Monday, 1 June 2020
Campaign response – Marriage and Divorce Bill
Thank you to constituents for writing to me regarding the Divorce, Dissolution and Separation Bill, which aims to introduce the so called “no fault divorce” procedure, making divorce a quicker and easier process in England and Wales.
As a Conservative Member of Parliament, I agree with the Government on many of the key issues facing our nation. However, on this particular bill, I and many of my colleagues are of the view that the bill will further weaken our law, which already sees over 100,000 divorces a year.
The proposed no-fault divorce system will allow someone to walk away from a marriage without having to give a reason and without their spouse being able to contest their decision. There will be a legal minimum of just six months between the application for divorce and it being finalised.
The Government claims a requirement to cite fault leads to acrimony between divorcing parties. But in 2017 more than 40 per cent of divorces were on the basis of separation, not fault.
The reality is that it is already relatively easy to get a divorce these days. Online divorce pilot schemes commissioned by the Government have already drastically sped up the divorce process. One online provider claim they are able to get divorces through in an average of twelve weeks. Being able to get a divorce in twelve weeks makes a mockery of marriage and its promises of commitment and permanence.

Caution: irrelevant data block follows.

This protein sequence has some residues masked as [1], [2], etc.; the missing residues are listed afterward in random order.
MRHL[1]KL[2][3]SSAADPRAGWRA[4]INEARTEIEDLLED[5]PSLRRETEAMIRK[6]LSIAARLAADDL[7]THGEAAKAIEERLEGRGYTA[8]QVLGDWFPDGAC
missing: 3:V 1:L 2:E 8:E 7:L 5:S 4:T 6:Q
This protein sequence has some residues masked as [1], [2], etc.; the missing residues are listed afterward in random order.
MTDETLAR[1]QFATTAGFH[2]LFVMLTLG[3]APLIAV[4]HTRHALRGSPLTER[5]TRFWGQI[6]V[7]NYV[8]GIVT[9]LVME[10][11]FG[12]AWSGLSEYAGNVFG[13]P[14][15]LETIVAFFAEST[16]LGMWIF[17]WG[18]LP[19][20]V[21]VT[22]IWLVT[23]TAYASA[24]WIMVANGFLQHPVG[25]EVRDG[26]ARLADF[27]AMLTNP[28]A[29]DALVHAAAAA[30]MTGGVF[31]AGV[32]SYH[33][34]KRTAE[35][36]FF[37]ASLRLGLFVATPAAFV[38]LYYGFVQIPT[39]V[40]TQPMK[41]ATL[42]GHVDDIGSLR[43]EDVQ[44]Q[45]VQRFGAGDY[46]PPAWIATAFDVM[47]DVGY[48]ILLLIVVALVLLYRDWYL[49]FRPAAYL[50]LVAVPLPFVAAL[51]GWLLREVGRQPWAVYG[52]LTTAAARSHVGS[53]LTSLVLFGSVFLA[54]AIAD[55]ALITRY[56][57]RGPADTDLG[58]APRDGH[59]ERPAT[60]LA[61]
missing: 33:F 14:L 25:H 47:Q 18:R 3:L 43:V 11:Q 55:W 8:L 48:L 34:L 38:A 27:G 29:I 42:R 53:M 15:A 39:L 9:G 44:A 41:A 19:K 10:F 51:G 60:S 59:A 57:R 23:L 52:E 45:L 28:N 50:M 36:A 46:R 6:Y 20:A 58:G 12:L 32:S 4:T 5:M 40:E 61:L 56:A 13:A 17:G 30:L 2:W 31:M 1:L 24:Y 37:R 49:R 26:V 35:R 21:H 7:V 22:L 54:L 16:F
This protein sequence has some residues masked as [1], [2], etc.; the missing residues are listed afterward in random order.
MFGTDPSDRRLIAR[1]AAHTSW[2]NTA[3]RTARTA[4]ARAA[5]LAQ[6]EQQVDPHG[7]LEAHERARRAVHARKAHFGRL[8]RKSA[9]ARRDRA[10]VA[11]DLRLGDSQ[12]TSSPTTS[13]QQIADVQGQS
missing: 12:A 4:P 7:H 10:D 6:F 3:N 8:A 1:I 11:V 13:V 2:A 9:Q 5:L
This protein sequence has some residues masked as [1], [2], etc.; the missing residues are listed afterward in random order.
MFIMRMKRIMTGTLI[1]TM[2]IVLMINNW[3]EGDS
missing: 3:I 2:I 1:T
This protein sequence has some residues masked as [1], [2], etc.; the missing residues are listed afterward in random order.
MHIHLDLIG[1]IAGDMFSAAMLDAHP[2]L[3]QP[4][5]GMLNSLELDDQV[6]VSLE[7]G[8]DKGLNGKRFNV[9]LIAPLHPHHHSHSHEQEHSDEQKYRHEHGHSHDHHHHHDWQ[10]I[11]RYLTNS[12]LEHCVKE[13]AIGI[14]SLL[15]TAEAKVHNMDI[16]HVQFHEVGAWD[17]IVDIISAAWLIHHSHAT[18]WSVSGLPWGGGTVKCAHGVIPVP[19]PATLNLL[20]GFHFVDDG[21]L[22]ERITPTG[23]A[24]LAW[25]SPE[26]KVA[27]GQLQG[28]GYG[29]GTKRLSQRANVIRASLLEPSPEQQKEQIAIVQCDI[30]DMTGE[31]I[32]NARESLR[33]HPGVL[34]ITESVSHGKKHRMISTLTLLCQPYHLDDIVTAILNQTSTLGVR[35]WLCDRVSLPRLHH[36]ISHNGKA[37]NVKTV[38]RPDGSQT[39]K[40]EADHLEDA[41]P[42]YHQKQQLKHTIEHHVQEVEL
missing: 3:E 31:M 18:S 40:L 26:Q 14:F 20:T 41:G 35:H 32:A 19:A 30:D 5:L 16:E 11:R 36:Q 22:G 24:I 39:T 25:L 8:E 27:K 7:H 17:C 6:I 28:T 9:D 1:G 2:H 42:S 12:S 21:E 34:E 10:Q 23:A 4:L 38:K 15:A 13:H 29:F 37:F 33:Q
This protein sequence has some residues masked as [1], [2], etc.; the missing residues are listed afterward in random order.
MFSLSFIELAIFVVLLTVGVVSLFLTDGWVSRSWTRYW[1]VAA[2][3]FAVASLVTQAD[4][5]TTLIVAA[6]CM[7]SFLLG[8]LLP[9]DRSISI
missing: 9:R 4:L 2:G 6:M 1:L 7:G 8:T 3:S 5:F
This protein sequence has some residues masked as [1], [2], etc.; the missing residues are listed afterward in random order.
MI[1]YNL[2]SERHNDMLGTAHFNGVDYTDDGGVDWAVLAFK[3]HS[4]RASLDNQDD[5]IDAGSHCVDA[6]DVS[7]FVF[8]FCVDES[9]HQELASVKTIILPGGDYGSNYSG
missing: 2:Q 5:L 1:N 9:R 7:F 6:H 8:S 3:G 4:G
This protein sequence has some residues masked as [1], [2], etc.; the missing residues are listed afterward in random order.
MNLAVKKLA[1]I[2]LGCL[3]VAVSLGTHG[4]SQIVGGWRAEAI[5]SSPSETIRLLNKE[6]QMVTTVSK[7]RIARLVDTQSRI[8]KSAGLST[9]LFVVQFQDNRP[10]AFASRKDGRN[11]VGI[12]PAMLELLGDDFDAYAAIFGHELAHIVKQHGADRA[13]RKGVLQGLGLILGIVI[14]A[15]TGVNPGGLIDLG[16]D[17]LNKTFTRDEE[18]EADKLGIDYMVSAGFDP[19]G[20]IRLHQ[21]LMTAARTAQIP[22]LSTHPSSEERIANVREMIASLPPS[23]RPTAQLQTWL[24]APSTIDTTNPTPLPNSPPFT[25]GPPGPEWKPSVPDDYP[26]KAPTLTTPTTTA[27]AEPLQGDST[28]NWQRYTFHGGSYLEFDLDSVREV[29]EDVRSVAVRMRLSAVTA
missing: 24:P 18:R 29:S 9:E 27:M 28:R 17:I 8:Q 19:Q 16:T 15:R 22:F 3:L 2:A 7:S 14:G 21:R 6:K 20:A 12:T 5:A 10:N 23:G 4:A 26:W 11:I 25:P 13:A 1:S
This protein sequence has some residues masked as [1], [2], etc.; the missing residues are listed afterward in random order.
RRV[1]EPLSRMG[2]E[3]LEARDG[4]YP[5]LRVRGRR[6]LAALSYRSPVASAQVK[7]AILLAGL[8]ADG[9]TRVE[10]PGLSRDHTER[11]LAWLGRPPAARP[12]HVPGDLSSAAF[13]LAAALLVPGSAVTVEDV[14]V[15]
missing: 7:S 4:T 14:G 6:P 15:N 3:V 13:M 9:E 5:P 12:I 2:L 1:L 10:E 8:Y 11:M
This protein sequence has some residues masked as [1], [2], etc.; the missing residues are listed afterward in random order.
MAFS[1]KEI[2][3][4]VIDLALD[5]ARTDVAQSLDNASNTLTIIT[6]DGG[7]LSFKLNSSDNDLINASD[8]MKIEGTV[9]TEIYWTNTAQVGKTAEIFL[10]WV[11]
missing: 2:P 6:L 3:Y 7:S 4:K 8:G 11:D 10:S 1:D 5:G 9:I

We know that liberalising divorce law in England and Wales leads to an increase in divorce. When the Divorce Law Reform Act 1969 came into force in 1971, the number of divorces doubled in just two years, from 58,239 in 1970 to 119,025 in 1972.
In 1973 a ‘special procedure’ was introduced to allow divorces through the post when there had been two years’ separation and there were no children. This was further extended to all uncontested divorces in 1977. By 1980 there were nearly 150,000 divorces – a 150 per cent increase in a decade.
The new proposals will encourage divorce by making the process even quicker and easier. Allowing a spouse to leave a marriage for no reason, without any chance for the other person to object, will create enormous instability and insecurity. Spouses who might otherwise make a go of it could see divorce as the path of least resistance.
I would like to thank constituents again for taking the time to write to me about this important bill.